Alcohol Dehydrogenases from the thermophile Geobacillus thermoglucosidasius

  • Luke Williams

Student thesis: Doctoral ThesisPhD


This is an investigation into alcohol dehydrogenases (ADHs) from Geobacillus thermoglucosidasius. Eighteen ADHs have been studied, with seven taken for closer inspection. Characterisation was carried out to determine the industrial significance of these enzymes, starting with the substrate scope of the ADHs. The key results obtained are as follows: ADH A is the alcohol dehydrogenase domain of the bifunctional ADHE enzyme (Extance, 2012; Extance et al., 2013). It has been determined that the substrate scope, whilst restricted to linear aliphatic aldehydes, extends at least to dodecanal. Also, with a specificity constant of 167 mM-1 min-1 it appears that ADH A could prefer butanal to shorter-chain aldehydes such as ethanal and propanal with specificity constants of 38 mM-1 min-1 and 35 mM-1 min-1, respectively. Thus ADH A may have a preference for longer aldehydes than previously believed due to its native role in the production of ethanol from acetyl-coA. ADH B was previously investigated for its potential role in the production of butanol. Here it was confirmed as an NADH-dependent ADH, with a substrate scope limited to five carbon length substrates and smaller, with residual activity with C6 substrates. ADH B demonstrated activity with ethyl 4-chloroacetoacetate, an intermediate in the production of statins. Further, an estimated half-life whilst stored at 4°C of 770 days; retention of 86% activity with 10vol% ethyl acetate and 92% activity with 10vol% acetonitrile; and a specific activity of 27 U mg-1 with 3M 2-butanone are all indications that ADH B is a potentially useful enzyme for industry. The last enzyme to be previously investigated was ADH C, which in this work was confirmed to be an acetoin reductase with a very small substrate scope exclusively based around the acetoin motif, and therefore no further work was conducted. ADH D and ADH F both have broad substrate scopes including the industrially-relevant substrates, 5-norbornene-2-carboxaldehyde, 1-phenyl-1,2-propanedione, ethyl 4-chloroacetoacetate and ethyl-2-oxo-4-phenylbutyrate. ADH D is an NADPH-dependent enzyme whereas ADH F can utilise both NADH and NADPH. Both enzymes are annotated as aldo-keto reductases, which is further indicated by multiple sequence alignment with the most similar available protein sequences and crystal structures. Thus, these two enzymes are the first aldo-keto reductases to be examined from moderate thermophiles, and are tentatively assigned in the AKR family as AKR6D1 and AKR5G4 respectively. ADH D has a very low KM (≤0.1 μM) with NADPH, giving a specificity constant of 2,800,000 mM-1 min-1, substantially higher than any other noted. ADH D showed >80% activity from pH 5.0 - 8.0. The enzyme was resistant to solvents DMSO (at 5 vol%) and ethyl acetate, acetonitrile and cyclopentyl methyl ether (at 20vol%). ADH F had the broadest substrate scope of any ADH tested, with 1-phenyl-1,2-propanedione the most preferred substrate with a KM of 0.010 mM and a specificity constant of 54,000 mM-1 min-1. It greatly preferred sodium phosphate at pH 7.0, as almost any deviation resulted in a substantial loss of activity. Activity of ≥70% was recorded in 5vol% DMSO, ethyl acetate, acetonitrile, cyclopentyl methyl ether and 50vol% hexane . Both ADH D and F have optimal activities at 70 °C and both may have application in the biotechnology industry for the production of pharmaceutical intermediates and other high value chemicals. ADH E acts solely as an aldehyde reductase, with Vmax using NADH of 74, 331, 320 and 281 U mg-1 for methanal, ethanal, propanal and butanal, respectively. Activity with NADPH was limited (< 1% compared with NADH). Activity was also noted with higher aldehydes such as octanal and furfural. ADH G is an NADPH-dependent ADH utilizing aldehydes only. It has an optimal temperature of 60°C with a half-life of under two hours at that temperature. In conclusion, this thesis reports a feasibility study into the potential industrial use of specific enzymes for a variety of purposes ranging from the production of pharmaceutical intermediates to bioremediation. ADHs D and F are most likely to have use in the biotechnology industry, and ADHs B and E may be suitable for cofactor regeneration. ADH E may additionally be useful in the bioremediation industry. In addition, the anticipated biological significance of these enzymes is described.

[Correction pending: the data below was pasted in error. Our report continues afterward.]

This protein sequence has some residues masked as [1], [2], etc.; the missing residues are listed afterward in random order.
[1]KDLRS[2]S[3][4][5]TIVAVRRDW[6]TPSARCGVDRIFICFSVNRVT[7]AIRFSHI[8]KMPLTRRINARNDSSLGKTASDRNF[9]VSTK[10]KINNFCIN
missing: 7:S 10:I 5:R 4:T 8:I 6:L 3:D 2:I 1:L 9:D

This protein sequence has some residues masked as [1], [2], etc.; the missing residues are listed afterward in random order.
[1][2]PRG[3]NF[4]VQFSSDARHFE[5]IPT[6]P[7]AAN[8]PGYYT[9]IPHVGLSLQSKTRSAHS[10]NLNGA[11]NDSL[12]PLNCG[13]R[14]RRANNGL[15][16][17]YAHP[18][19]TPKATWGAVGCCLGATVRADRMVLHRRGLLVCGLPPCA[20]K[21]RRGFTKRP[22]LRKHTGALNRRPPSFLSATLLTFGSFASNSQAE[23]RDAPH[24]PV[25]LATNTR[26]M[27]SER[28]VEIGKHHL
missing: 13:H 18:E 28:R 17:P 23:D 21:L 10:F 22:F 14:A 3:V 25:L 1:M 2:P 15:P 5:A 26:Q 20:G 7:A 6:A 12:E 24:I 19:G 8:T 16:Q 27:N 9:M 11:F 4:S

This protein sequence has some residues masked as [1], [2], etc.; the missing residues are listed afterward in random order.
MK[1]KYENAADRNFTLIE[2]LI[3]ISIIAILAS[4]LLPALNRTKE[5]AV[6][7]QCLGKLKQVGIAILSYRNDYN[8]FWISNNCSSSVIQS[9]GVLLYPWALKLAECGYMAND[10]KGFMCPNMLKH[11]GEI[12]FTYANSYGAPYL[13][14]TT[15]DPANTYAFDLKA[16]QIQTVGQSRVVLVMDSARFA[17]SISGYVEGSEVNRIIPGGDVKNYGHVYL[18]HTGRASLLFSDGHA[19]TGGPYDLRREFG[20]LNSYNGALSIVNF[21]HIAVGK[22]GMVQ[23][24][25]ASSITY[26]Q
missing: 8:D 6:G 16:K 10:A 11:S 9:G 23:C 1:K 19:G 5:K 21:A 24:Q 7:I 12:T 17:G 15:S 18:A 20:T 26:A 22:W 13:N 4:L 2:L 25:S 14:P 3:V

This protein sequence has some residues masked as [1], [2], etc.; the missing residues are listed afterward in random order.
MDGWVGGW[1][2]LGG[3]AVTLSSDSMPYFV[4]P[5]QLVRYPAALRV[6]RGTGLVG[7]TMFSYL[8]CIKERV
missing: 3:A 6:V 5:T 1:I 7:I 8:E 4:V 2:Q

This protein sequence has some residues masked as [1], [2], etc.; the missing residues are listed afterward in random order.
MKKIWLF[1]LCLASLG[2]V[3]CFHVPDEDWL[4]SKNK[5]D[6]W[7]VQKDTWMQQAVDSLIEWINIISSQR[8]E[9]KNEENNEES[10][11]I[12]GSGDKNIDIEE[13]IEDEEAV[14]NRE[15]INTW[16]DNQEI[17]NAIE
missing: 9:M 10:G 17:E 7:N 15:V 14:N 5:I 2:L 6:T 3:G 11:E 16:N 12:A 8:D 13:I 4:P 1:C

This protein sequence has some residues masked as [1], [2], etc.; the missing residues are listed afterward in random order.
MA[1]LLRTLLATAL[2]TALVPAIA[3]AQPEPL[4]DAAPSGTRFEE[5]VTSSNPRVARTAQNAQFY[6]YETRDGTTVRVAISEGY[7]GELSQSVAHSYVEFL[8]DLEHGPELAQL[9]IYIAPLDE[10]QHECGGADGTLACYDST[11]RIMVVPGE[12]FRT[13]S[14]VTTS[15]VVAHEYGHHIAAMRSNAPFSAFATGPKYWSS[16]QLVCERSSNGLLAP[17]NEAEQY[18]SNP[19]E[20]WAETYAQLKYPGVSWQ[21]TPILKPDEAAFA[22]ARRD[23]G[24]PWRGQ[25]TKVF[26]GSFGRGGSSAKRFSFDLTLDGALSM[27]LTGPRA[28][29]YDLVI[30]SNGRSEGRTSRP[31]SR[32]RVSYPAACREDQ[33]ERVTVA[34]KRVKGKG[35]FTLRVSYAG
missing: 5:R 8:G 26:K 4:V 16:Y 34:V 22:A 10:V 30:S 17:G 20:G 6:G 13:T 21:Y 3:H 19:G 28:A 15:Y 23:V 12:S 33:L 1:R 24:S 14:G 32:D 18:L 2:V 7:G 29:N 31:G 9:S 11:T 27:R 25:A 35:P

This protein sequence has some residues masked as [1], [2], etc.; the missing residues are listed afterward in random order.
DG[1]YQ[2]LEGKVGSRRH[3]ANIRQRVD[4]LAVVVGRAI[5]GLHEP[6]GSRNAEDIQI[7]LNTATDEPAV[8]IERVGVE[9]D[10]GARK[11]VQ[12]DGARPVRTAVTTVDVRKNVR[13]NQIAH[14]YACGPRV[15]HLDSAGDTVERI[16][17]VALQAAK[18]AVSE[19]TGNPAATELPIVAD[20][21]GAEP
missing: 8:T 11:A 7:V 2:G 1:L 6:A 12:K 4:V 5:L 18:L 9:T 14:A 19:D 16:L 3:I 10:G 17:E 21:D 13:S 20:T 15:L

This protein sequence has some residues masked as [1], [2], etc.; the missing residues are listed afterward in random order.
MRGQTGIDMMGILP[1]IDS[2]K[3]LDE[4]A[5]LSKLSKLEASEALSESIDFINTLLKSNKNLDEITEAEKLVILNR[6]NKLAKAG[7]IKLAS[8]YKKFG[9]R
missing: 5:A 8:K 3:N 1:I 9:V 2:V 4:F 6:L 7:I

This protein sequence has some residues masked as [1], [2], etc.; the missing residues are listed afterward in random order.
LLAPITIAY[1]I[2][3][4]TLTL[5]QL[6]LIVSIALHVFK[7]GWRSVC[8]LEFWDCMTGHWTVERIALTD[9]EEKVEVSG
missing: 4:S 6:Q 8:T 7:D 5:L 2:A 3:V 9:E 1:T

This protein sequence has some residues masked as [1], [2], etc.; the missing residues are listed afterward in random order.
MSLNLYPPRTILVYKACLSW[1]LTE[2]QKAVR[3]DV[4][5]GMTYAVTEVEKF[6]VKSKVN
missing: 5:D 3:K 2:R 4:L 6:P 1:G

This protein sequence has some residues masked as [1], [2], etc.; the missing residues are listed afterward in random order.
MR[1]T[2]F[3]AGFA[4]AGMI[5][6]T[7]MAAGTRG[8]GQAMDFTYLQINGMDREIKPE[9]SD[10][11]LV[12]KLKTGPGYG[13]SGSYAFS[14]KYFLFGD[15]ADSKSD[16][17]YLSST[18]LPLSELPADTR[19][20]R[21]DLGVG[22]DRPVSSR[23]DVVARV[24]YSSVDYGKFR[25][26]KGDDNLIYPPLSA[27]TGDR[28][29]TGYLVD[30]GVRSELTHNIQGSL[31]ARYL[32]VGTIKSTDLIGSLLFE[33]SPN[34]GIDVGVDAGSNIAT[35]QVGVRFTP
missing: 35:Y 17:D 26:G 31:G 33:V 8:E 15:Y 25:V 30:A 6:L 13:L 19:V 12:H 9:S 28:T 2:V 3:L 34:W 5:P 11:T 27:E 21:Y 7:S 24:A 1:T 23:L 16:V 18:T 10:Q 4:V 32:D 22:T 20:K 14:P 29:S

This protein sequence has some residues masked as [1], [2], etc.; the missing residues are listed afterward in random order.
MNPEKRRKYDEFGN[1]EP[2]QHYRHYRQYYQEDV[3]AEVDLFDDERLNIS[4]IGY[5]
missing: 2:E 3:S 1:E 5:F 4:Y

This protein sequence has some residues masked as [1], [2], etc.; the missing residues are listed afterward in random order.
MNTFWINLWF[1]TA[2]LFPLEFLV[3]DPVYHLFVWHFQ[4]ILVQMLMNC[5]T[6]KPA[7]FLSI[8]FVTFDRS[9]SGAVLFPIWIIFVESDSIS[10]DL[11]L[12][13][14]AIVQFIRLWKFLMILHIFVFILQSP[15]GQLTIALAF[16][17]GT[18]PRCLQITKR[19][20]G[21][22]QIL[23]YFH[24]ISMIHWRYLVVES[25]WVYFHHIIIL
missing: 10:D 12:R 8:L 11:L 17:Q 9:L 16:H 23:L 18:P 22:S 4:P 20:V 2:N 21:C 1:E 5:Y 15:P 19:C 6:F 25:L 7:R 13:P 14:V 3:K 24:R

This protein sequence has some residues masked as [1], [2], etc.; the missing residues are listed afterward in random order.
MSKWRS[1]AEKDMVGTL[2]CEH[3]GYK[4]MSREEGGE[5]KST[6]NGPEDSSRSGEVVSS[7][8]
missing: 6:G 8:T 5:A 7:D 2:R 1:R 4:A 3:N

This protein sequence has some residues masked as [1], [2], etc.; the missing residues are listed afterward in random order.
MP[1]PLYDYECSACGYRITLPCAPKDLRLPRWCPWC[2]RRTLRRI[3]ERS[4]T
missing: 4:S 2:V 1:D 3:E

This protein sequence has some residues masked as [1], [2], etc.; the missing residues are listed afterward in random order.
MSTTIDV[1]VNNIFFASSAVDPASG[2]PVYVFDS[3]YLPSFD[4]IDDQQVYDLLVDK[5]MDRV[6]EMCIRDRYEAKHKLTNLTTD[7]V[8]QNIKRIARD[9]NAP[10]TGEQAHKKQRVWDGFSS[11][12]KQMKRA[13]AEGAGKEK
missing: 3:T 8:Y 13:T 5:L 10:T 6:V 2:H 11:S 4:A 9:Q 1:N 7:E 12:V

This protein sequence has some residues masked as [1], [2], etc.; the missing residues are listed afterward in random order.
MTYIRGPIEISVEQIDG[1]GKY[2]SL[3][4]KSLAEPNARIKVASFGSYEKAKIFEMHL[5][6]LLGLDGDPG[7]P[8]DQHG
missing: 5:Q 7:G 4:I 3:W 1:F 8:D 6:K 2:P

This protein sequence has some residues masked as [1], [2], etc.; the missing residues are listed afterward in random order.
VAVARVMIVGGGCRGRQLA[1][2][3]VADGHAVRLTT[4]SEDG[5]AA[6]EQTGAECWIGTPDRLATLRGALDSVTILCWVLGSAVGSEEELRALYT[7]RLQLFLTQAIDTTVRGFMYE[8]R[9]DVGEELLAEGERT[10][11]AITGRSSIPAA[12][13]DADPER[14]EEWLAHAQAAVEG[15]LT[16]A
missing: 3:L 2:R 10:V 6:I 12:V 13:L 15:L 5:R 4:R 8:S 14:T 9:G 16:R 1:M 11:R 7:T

Date of Award23 Nov 2016
Original languageEnglish
Awarding Institution
  • University of Bath
SponsorsTMO Renewables Ltd
SupervisorSteven Bull (Supervisor) & Michael Danson (Supervisor)


  • Alcohol dehydrogenase
  • aldo-keto reductase
  • Geobacillus thermoglucosidasius
  • thermophile

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